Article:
Melbourne Institute of Applied Economic and Social Research - Research Publications

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    The persistence of welfare stigma: Does the passing of time and subsequent employment moderate the negative perceptions associated with unemployment benefit receipt?
    Schofield, TP ; Haslam, N ; Butterworth, P (Wiley, 2019-09-01)
    People receiving welfare payments are stigmatized. However, previous studies of welfare recipient stereotypes have not examined whether the stigma endures after payments are no longer received and have rarely considered the stigma associated with specific categories of welfare payments. We examined whether welfare stigma endures in three experiments (total N = 873) focused on one category of welfare recipient, people receiving government income support due to their unemployment. To test if this stigmatized identity marked or scarred how people are perceived, we compared evaluations of currently unemployed benefit recipients to currently employed people who either previously received this benefit or who had no stated history of benefit receipt. Across the three experiments, we found that current recipients of unemployment benefits were evaluated as much less conscientious, less human, and poorer workers, but as somewhat more extraverted than currently employed individuals irrespective of their welfare history. Moreover, we found that currently employed individuals were evaluated similarly, regardless of whether they had a prior history of benefit receipt, and the recency of this prior benefit experience. This pattern of results suggests that receiving unemployment benefits does not scar how a person is perceived by others, but only temporarily marks how they are perceived. These findings suggest that welfare stigma may create an evaluative barrier to returning to work, but that if this barrier can be overcome there are no negative evaluations of former recipients’ character. Overall, community members seem accepting of prior benefit receipt once a person returns to work.
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    Shortening self-report mental health symptom measures through optimal test assembly methods: Development and validation of the Patient Health Questionnaire-Depression-4
    Ishihara, M ; Harel, D ; Levis, B ; Levis, AW ; Riehm, KE ; Saadat, N ; Azar, M ; Rice, DB ; Sanchez, TA ; Chiovitti, MJ ; Cuijpers, P ; Gilbody, S ; Ioannidis, JPA ; Kloda, LA ; McMillan, D ; Patten, SB ; Shrier, I ; Arroll, B ; Bombardier, CH ; Butterworth, P ; Carter, G ; Clover, K ; Conwell, Y ; Goodyear-Smith, F ; Greeno, CG ; Hambridge, J ; Harrison, PA ; Hudson, M ; Jetté, N ; Kiely, KM ; McGuire, A ; Pence, BW ; Rooney, AG ; Sidebottom, A ; Simning, A ; Turner, A ; White, J ; Whooley, MA ; Winkley, K ; Benedetti, A ; Thombs, BD (Wiley, 2019-01-01)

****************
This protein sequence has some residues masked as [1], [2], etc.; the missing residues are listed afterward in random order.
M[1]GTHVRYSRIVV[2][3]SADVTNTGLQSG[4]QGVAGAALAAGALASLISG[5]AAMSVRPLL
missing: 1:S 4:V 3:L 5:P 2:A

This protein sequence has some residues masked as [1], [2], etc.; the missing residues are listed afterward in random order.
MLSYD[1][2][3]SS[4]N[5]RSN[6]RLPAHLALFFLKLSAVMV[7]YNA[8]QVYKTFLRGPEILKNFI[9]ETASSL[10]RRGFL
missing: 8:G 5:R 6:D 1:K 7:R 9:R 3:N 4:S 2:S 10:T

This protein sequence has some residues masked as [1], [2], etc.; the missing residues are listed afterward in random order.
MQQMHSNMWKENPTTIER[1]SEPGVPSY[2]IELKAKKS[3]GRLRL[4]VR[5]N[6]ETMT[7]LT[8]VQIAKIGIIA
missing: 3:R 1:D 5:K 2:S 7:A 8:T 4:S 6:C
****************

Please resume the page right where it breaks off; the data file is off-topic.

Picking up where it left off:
Background: The objective of this study was to develop and validate a short form of the Patient Health Questionnaire-9 (PHQ-9), a self-report questionnaire for assessing depressive symptomatology, using objective criteria. Methods: Responses on the PHQ-9 were obtained from 7,850 English-speaking participants enrolled in 20 primary diagnostic test accuracy studies. PHQ unidimensionality was verified using confirmatory factor analysis, and an item response theory model was fit. Optimal test assembly (OTA) methods identified a maximally precise short form for each possible length between one and eight items, including and excluding the ninth item. The final short form was selected based on prespecified validity, reliability, and diagnostic accuracy criteria. Results: A four-item short form of the PHQ (PHQ-Dep-4) was selected. The PHQ-Dep-4 had a Cronbach's alpha of 0.805. Sensitivity and specificity of the PHQ-Dep-4 were 0.788 and 0.837, respectively, and were statistically equivalent to the PHQ-9 (sensitivity = 0.761, specificity = 0.866). The correlation of total scores with the full PHQ-9 was high (r = 0.919). Conclusion: The PHQ-Dep-4 is a valid short form with minimal loss of information of scores when compared to the full-length PHQ-9. Although OTA methods have been used to shorten patient-reported outcome measures based on objective, prespecified criteria, further studies are required to validate this general procedure for broader use in health research. Furthermore, due to unexamined heterogeneity, there is a need to replicate the results of this study in different patient populations.
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    Amphetamine use in the fourth decade of life: Social profiles from a population-based Australian cohort
    Butterworth, P ; Becker, D ; Degenhardt, L ; Hall, WD ; Patton, GC (WILEY, 2018-09-01)